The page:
Why You May Be Tempted to Unleash a #MamaPope Inspired Rant But Can’t

Maya Lewis, the mother of Olivia Pope on the award-winning television program called Scandal, laid it all on the line when she unleashed a soul-ridden rant. Here’s the almost two-minute monologue by Mama Pope (played by Khandi Alexander).

The monologue really resonated with viewers. Here are just some of the reactions to what’s known simply as Mama Pope’s Rant:

Like Maya, I bet that you really want to gather an audience and express your frustration, unfiltered, over being there for everyone all the time…

But unlike Mama Pope, you’re not starring on an award-winning television show. You’re not going to get an award if you go on a rant. No one is going to write articles saying that your words were refreshing.

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In a World Starved for Love, Kindness Is Mistaken As Fliration

I love hearing people’s stories.

Their lives lived are a source of entertainment, wonderment, and lessons learned. When I meet someone new, I act like a biographer seeking new discoveries through every conversation I have.

Each person is an example of living history and I’m eager to open their book and read their pages.

Little did I know that some people have no one who’s interested in them…

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How I Answer the Troubling & Vexing Question of “Who Is Your #RoleModel”

I’ve struggled with answering these questions:

  • “Who’s inspires you?”
  • “Who is your role model?”
  • “Who do you look up to?”

People don’t inspire me…

They’re inherently flawed (including me). I don’t worship celebrity culture. In fact, if you ask me if I have a favourite celebrity, it’d take me a long time to answer.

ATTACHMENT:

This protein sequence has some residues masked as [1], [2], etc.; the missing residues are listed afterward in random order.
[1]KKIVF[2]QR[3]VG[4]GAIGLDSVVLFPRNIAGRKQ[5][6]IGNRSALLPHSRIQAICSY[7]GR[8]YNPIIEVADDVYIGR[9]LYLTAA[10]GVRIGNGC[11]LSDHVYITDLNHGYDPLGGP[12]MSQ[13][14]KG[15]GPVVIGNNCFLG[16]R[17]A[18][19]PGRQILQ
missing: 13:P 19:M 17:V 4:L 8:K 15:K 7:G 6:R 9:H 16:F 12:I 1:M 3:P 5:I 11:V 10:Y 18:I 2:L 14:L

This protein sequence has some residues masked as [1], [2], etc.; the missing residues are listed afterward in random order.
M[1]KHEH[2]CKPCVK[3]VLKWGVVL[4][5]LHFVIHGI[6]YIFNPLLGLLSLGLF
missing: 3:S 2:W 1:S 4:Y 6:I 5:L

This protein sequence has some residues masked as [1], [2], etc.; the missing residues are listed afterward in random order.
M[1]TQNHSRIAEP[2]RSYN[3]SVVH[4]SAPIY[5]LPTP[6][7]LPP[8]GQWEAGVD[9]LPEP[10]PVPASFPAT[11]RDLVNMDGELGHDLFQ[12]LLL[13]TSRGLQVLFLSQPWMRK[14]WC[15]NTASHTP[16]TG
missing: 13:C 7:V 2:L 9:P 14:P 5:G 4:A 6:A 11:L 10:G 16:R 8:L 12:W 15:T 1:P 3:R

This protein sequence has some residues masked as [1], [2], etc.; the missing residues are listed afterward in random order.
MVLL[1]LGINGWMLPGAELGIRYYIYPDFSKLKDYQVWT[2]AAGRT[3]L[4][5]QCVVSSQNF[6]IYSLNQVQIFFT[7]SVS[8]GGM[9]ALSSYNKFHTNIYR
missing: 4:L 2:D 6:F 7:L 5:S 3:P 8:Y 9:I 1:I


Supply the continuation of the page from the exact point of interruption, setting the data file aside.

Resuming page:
Recently, I became clear that my inspiration comes from, not who, but what

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Getting Inappropriate Comments on Instagram? Here’s What You Can Do

I’ve stopped using both Twitter and Periscope because they do not do enough to make using their services enjoyable to use.

Instagram, a younger entry in the social media family, helps its users flag inappropriate comments…

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The #DIY Guide to Creating Your Own #VideoMeme (The One With the Black Lines at the Top and Bottom)

It’s inevitable.

Do something for a bit, then people want to know how you do it. I don’t blame them. I was in that position myself not too long ago.

After searching high and low, I finally found the tools needed to create video memes for myself.

You know what I’m talking about, right? 

It’s those videos that have the black bar at the top and bottom with the video playing in the middle. There’s usually a short headline in white text which is clever enough to make you want to hear the contents of the video.

For a month now, I’ve shared a 45-second video clip (or less) through my social media channels every weekday. On Instagram, my video views went from 25-30 views to now nearing 100 views per video.

Not bad, eh?

So here it is…my do-it-yourself guide to creating your very own video meme (or meme video, not sure what it’s called)…

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#GenX: We’ve Been Ignored, But No One Can Ignore Our #Innovation in #Tech

Generation X didn’t invent the Web, but it largely built the damn thing. Generation X gave you Google and Twitter and blogging. Not that it gets any credit.” – Mat Honan

Generation X, or GenX for short, are between 36-52 years old in 2017 (or 33-56, depending on the demographer). It is the smallest cohort stuck between the Boomers and the cohort they sired, the Millennials.